JCC History

JCC ClockJohnston Community College has awarded associate degrees, certificates, and diplomas for 45 years to students pursuing occupational, technical, and continuing education skills.

Since 1969, JCC has maintained its small town values while progressively meeting the needs of one of the fastest growing counties in the state. JCC serves an estimated 14,000 students annually in its curriculum programs and continuing education courses.

In September 1969, Johnston County Technical Institute was established as the fifty-first school of its kind in the state. The first campus opened in a former high school in Four Oaks under the leadership of Dr. John Tart, founding president. The College moved to its current location in Smithfield in 1976 gaining full accreditation from the Southern Association of Colleges and Schools the following year.

In 1980, the school was renamed to Johnston Technical College, and in 1987 became Johnston Community College. JCC witnessed tremendous progress under Dr. Tart's direction, including the construction of a 1,000-seat performing arts auditorium through a private fundraising campaign and the launch of the college transfer program. After Dr. Tart's retirement in 1999, Dr. Donald L. Reichard was selected to lead the College into the new millennium. During Dr. Reichard's tenure, JCC focused on expanded opportunities for global education, diversity, biotechnology training, and innovative learning. Dr. Reichard retired in June 2009 and Dr. David N. Johnson was selected as JCC's third president.

JCC is located 30 miles east of Raleigh near the junction of Interstate 95 and U.S. 70 Business. Today, the two-year, post-secondary college offers more than 40 occupational programs of study as well as numerous continuing education programs and community service activities on its 177-acre main campus. The College boasts state-of-the-art facilities and has educational centers throughout the county, including the Johnston County Workforce Development Center in Clayton, a biosciences training center that houses classrooms and computer and science labs, the Howell Woods Environmental Learning Center, a 2800-acre wildlife preserve and teaching facility, as well as continuing education centers in Cleveland and Kenly. The College's main campus is also home to a teaching arboretum, the Paul A. Johnston Auditorium, and the North Carolina Truck Driver Training School, the oldest truck driver training school in the United States.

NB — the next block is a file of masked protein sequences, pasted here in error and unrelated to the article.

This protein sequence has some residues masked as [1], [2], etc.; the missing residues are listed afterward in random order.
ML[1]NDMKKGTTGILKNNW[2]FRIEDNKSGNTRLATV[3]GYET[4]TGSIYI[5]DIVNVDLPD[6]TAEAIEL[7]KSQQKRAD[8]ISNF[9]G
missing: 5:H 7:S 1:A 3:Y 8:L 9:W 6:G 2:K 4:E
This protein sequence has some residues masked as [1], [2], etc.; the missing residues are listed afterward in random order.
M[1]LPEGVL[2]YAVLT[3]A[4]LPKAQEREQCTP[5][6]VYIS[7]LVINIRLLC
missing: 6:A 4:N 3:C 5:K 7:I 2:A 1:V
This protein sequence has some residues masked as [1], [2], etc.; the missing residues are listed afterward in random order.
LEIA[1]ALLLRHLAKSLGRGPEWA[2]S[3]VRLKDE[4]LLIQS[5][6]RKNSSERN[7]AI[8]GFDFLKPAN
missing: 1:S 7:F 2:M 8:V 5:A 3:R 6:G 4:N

JCC has witnessed steady enrollment growth over the past decade. Five bond approvals since 1999 have allowed for upgrades to campus facilities and the construction and renovation of numerous buildings on the JCC campus, including the construction of the Roger A. Smith Building for physical education classes, the construction of the William R. Britt Building, which houses the industrial technology programs, and the construction of the Public Safety Services Building, which houses certified nursing assistant, emergency medical services, fire services, law enforcement and other public service training programs. In fall 2009, an addition to the Health Sciences Building opened, creating more classrooms and specialized labs for health sciences programs. Meanwhile, renovations to the existing building have created upgraded learning space for the College's early childhood and imaging programs. Bond monies also funded the College's new Learning Resource Center, which opened in fall 2011 and includes the library and distance education classrooms.

Campus

The main campus of Johnston Community College is located near the center of Johnston County, North Carolina, near the intersection of Interstate 95 and U.S. 70 Business, at 245 College Road in Smithfield.  The 177-acre main campus of buildings and designated sites includes classroom and lab spaces and facilities for both curriculum and continuing education programs as well as the library, greenhouses, fitness center, art gallery, academic skills center, student lounge, auditorium, faculty offices, administrative and student support offices, and service spaces. The beautiful and luscious campus site includes scenic ponds, fountains, walking trails, thematic gardens, and courtyards through an array of native species plants and cultivated landscapes.